Military Aviation

USAF to complete aerial refueling certification of retired F-117 with KC-46 This Month

Aerial refueling certification of retired F-117 with KC-46 to complete this month

Even though the US Air Force retired the Lockheed F-117 from “official” service it plans to complete certification of the Nighthawk on its newest tanker, the Boeing KC-46, by the end of this month, Aviation Week reports.

In fact, the service said it plans to complete certification of the first stealth aircraft on the Boeing KC-46 by the end of March 2024, as the Pegasus continues its certification process. Noteworthy, even though the Pegasus has been certified to pass fuel to almost all potential receiver aircraft, it has not reached initial operational capability.

KC-46 cleared to operationally refuel almost all other US military receivers

An Air Force spokesperson confirmed to Aviation Week that Andrew Hunter, the USAF’s acquisition boss mentioned the inclusion of the F-117 in testimony to the House armed services projection forces subcommittee earlier this month. Hunter added that the A-10 is not cleared for operational refueling, while other aircraft awaiting certification include the E-2D Hawkeye, C-32B transport and the new B-21 bomber. Air Mobility Command has cleared the KC-46 to operationally refuel almost all other US military receivers.

The spokesperson said that “The B-21 currently does not have test dates. However, it is a top priority, and testing will begin as soon as an aircraft becomes available for the test community.”

The USAF and Boeing are still working on a full redesign of the KC-46’s remote vision system as the tanker progresses through testing. This design, known as RVS 2.0, was originally expected to be certified and installed beginning this year. However, Hunter told lawmakers that installation is now expected to slip until 2026.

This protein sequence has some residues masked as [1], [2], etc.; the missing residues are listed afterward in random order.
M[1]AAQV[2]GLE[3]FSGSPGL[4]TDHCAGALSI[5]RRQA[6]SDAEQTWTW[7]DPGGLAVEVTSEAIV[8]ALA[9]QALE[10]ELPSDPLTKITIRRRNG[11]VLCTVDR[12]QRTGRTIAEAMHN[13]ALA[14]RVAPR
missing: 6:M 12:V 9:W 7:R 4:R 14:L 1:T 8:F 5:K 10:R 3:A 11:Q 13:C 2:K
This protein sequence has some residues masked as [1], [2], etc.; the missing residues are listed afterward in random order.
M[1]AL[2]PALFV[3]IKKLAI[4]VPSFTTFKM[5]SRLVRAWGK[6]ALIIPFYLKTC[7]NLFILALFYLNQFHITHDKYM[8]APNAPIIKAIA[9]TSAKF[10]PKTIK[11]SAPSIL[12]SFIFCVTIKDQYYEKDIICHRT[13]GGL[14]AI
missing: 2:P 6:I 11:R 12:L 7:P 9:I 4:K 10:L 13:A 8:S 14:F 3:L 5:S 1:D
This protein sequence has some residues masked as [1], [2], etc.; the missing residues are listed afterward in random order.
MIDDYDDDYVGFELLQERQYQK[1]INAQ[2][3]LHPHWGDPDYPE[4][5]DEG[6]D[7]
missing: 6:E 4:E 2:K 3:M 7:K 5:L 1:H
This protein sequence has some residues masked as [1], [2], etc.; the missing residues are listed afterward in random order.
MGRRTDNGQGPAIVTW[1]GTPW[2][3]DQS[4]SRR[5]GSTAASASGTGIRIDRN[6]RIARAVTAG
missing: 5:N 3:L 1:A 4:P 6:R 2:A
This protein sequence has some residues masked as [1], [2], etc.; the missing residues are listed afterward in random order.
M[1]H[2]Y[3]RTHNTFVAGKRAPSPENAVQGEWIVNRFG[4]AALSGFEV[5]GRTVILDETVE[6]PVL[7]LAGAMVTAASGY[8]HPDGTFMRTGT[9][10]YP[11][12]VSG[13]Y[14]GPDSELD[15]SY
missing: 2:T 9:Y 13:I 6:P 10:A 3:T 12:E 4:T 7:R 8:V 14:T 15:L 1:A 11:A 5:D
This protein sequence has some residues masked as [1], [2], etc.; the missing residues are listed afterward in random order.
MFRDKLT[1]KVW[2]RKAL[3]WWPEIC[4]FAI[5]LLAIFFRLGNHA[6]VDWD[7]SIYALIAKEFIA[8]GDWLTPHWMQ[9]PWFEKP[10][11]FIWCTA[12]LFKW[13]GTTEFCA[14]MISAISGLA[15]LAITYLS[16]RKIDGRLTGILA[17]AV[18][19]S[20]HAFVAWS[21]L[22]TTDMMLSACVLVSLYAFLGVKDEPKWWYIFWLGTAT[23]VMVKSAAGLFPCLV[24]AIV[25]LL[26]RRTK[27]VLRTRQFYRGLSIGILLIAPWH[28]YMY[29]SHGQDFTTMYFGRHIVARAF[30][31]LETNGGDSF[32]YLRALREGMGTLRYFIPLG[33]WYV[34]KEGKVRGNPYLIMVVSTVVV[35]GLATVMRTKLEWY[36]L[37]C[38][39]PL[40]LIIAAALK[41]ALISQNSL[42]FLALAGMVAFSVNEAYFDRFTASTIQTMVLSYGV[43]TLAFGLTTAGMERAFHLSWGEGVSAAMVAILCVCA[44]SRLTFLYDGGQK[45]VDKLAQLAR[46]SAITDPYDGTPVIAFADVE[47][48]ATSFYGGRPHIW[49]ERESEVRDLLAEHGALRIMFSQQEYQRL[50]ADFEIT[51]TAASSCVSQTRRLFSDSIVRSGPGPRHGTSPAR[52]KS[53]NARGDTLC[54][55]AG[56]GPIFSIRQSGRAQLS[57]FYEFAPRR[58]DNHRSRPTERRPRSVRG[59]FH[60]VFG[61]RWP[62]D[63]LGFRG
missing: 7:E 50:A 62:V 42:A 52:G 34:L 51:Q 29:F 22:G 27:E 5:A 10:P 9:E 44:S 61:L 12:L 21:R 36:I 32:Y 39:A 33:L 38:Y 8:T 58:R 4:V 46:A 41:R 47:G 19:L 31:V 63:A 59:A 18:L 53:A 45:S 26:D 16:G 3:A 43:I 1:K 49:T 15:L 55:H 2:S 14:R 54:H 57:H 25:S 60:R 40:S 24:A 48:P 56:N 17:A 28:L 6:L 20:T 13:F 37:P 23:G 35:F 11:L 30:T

This print is available in multiple sizes from – CLICK HERE TO GET YOURS. KC-46A Pegasus 97th AMW, 56th ARS, 17-76028, Altus AFB

F-117 Nighthawk brought out of retirement

Nighthawks were brought out of retirement by the USAF for training purposes, with the F-117s popping up across the country on a sporadic basis. Lt. Gen. Michael Loh, Air National Guard boss, said in 2021 the Guard had recently used F-117s to serve as surrogate cruise missile targets in an exercise.

“When you look at 117s that come and land and do that stuff, they’re a stealth platform, right? Early days of stealth, but they’re still a stealthy platform,” he said at the time. “So they can simulate things out there like cruise missiles that we would actually face. So are they a perfect platform for a cruise missile defense exercise? Absolutely.”

The aircraft was officially retired from operations in 2008.

Although officially retired, as already reported, many F-117s remain airworthy and are used to support limited research and training missions based on overall cost effectiveness and their ability to offer unique capabilities.

As of January 2021, the USAF had 48 F-117s remaining in its inventory, and is disposing of approximately four aircraft each year. As airframes are disposed, they are offered to museums though the USAF Strategic Basing program and the National Museum of the USAF.

However, as already reported, according to a Request For Information (RFI) published on Oct. 3, 2022, the Air Force Test Center is looking for suppliers with experience and capabilities to keep the F-117 Nighthawk flying until 2034.

This model is available from AirModels – CLICK HERE TO GET YOURS.

Photo credit: U.S. Air Force

Dario Leone

Dario Leone is an aviation, defense and military writer. He is the Founder and Editor of “The Aviation Geek Club” one of the world’s most read military aviation blogs. His writing has appeared in The National Interest and other news media. He has reported from Europe and flown Super Puma and Cougar helicopters with the Swiss Air Force.

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